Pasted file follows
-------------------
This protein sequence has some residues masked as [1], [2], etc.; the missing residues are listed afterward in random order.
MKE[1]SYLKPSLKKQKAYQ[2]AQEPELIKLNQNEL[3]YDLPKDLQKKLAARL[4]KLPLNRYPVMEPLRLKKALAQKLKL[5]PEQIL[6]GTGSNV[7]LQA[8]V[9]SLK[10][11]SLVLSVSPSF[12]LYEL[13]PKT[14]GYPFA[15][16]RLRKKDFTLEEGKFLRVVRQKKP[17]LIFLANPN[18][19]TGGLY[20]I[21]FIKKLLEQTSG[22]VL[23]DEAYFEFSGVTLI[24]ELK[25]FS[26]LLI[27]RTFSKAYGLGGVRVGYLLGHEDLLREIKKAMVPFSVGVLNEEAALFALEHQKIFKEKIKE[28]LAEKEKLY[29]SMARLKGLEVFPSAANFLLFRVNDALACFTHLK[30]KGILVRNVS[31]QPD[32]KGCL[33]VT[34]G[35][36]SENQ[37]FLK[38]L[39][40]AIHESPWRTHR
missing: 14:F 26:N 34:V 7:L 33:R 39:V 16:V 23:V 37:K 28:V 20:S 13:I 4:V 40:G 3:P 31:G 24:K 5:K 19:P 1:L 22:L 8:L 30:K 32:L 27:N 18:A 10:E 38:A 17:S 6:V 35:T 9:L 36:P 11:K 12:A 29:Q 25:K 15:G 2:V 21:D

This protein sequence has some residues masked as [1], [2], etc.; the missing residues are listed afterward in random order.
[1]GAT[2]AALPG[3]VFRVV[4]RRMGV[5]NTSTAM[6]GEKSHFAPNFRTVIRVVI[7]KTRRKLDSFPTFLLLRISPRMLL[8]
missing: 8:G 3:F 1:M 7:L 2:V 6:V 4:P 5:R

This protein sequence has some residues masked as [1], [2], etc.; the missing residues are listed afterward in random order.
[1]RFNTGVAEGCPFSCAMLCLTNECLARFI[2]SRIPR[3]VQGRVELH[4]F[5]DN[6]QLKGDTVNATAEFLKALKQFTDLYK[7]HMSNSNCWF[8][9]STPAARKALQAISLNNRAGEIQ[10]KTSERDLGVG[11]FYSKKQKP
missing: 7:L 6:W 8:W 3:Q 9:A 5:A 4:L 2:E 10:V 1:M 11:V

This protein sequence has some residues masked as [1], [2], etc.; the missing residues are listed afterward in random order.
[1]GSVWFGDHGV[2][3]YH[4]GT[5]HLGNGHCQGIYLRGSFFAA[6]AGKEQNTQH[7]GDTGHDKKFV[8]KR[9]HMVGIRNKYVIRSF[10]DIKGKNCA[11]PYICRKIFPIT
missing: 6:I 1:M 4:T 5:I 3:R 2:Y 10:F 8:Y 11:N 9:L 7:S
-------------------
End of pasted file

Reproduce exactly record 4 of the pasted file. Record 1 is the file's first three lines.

This protein sequence has some residues masked as [1], [2], etc.; the missing residues are listed afterward in random order.
[1]GSVWFGDHGV[2][3]YH[4]GT[5]HLGNGHCQGIYLRGSFFAA[6]AGKEQNTQH[7]GDTGHDKKFV[8]KR[9]HMVGIRNKYVIRSF[10]DIKGKNCA[11]PYICRKIFPIT
missing: 6:I 1:M 4:T 5:I 3:R 2:Y 10:F 8:Y 11:N 9:L 7:S